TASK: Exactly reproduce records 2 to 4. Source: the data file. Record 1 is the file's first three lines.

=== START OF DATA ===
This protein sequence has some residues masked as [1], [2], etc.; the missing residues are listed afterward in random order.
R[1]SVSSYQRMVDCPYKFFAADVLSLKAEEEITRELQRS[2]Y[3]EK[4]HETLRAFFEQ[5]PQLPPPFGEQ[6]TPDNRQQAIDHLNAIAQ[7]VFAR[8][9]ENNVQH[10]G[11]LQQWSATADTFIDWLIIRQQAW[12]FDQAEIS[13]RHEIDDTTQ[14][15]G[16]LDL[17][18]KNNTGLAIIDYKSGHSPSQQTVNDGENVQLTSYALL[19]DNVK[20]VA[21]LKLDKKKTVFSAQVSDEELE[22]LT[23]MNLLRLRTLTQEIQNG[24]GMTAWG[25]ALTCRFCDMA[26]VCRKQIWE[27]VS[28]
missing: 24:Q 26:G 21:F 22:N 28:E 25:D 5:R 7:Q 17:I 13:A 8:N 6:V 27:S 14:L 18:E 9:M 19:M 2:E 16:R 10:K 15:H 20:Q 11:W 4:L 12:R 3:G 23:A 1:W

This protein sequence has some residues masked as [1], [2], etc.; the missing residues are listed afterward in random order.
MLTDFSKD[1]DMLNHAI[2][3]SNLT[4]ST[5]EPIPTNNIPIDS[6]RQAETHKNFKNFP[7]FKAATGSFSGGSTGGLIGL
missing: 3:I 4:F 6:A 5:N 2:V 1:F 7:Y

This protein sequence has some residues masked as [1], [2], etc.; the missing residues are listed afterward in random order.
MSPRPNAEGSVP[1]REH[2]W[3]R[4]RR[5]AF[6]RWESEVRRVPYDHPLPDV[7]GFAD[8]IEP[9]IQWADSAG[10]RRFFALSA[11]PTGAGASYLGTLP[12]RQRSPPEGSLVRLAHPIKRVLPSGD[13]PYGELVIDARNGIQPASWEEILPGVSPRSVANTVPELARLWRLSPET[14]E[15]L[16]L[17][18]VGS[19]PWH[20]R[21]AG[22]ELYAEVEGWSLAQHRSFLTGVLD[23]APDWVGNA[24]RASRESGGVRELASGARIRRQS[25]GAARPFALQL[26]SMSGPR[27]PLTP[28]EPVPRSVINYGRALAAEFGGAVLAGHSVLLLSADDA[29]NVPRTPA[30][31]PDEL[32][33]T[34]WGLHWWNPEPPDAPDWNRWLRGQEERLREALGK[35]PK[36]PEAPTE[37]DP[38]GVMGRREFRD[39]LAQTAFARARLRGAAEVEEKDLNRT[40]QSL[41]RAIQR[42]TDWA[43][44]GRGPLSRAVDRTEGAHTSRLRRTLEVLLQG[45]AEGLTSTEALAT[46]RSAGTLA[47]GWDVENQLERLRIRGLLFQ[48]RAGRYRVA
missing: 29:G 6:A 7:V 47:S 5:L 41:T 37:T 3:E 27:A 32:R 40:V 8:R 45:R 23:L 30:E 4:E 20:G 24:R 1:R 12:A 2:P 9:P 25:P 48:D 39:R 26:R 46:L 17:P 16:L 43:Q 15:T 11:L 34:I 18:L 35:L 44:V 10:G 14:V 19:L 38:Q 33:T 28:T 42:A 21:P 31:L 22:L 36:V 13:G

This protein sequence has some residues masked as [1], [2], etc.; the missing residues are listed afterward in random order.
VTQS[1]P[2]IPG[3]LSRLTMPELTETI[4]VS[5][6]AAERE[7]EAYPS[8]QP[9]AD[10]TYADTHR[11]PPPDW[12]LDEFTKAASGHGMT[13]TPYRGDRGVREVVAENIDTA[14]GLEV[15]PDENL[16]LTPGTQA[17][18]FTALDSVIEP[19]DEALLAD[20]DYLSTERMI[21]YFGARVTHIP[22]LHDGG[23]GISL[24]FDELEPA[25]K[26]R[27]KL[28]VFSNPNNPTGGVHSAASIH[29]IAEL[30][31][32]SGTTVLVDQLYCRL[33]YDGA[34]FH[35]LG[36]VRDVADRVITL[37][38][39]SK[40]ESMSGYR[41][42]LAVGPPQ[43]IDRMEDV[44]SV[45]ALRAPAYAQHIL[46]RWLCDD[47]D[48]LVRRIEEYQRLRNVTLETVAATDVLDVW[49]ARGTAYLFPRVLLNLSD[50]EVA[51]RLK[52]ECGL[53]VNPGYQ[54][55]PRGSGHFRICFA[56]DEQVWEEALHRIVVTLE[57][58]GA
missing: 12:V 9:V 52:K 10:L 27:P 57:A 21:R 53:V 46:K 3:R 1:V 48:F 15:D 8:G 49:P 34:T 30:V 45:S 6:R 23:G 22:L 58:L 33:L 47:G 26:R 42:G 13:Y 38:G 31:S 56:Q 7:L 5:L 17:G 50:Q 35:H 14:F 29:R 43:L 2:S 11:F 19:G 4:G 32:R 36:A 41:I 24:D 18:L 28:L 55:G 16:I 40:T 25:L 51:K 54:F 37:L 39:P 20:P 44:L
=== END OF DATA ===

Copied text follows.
This protein sequence has some residues masked as [1], [2], etc.; the missing residues are listed afterward in random order.
MLTDFSKD[1]DMLNHAI[2][3]SNLT[4]ST[5]EPIPTNNIPIDS[6]RQAETHKNFKNFP[7]FKAATGSFSGGSTGGLIGL
missing: 3:I 4:F 6:A 5:N 2:V 1:F 7:Y

This protein sequence has some residues masked as [1], [2], etc.; the missing residues are listed afterward in random order.
MSPRPNAEGSVP[1]REH[2]W[3]R[4]RR[5]AF[6]RWESEVRRVPYDHPLPDV[7]GFAD[8]IEP[9]IQWADSAG[10]RRFFALSA[11]PTGAGASYLGTLP[12]RQRSPPEGSLVRLAHPIKRVLPSGD[13]PYGELVIDARNGIQPASWEEILPGVSPRSVANTVPELARLWRLSPET[14]E[15]L[16]L[17][18]VGS[19]PWH[20]R[21]AG[22]ELYAEVEGWSLAQHRSFLTGVLD[23]APDWVGNA[24]RASRESGGVRELASGARIRRQS[25]GAARPFALQL[26]SMSGPR[27]PLTP[28]EPVPRSVINYGRALAAEFGGAVLAGHSVLLLSADDA[29]NVPRTPA[30][31]PDEL[32][33]T[34]WGLHWWNPEPPDAPDWNRWLRGQEERLREALGK[35]PK[36]PEAPTE[37]DP[38]GVMGRREFRD[39]LAQTAFARARLRGAAEVEEKDLNRT[40]QSL[41]RAIQR[42]TDWA[43][44]GRGPLSRAVDRTEGAHTSRLRRTLEVLLQG[45]AEGLTSTEALAT[46]RSAGTLA[47]GWDVENQLERLRIRGLLFQ[48]RAGRYRVA
missing: 29:G 6:A 7:V 47:S 5:L 41:T 37:T 3:E 27:A 32:R 40:V 8:R 45:R 23:L 30:E 4:E 20:G 24:R 1:R 12:A 2:P 9:P 25:P 48:D 39:R 26:R 46:L 17:P 16:L 43:Q 15:T 11:L 34:I 18:L 35:L 44:V 10:G 14:V 19:L 38:Q 33:T 28:T 42:A 21:P 31:L 22:L 36:V 13:G

This protein sequence has some residues masked as [1], [2], etc.; the missing residues are listed afterward in random order.
VTQS[1]P[2]IPG[3]LSRLTMPELTETI[4]VS[5][6]AAERE[7]EAYPS[8]QP[9]AD[10]TYADTHR[11]PPPDW[12]LDEFTKAASGHGMT[13]TPYRGDRGVREVVAENIDTA[14]GLEV[15]PDENL[16]LTPGTQA[17][18]FTALDSVIEP[19]DEALLAD[20]DYLSTERMI[21]YFGARVTHIP[22]LHDGG[23]GISL[24]FDELEPA[25]K[26]R[27]KL[28]VFSNPNNPTGGVHSAASIH[29]IAEL[30][31][32]SGTTVLVDQLYCRL[33]YDGA[34]FH[35]LG[36]VRDVADRVITL[37][38][39]SK[40]ESMSGYR[41][42]LAVGPPQ[43]IDRMEDV[44]SV[45]ALRAPAYAQHIL[46]RWLCDD[47]D[48]LVRRIEEYQRLRNVTLETVAATDVLDVW[49]ARGTAYLFPRVLLNLSD[50]EVA[51]RLK[52]ECGL[53]VNPGYQ[54][55]PRGSGHFRICFA[56]DEQVWEEALHRIVVTLE[57][58]GA
missing: 12:V 9:V 52:K 10:L 27:P 57:A 21:R 53:V 46:K 3:R 1:V 48:F 15:D 8:G 49:P 34:T 30:V 45:S 6:R 23:G 22:L 58:L 33:L 47:G 26:R 42:G 13:Y 38:G 31:S 56:Q 7:L 5:L 17:G 50:Q 35:H 14:F 29:R 43:L 2:S 11:F 19:G 4:G 32:R 36:A 41:I 24:D 18:L 28:L 55:G 16:I 40:T 25:L 51:K 54:F 37:L 39:P 20:P 44:L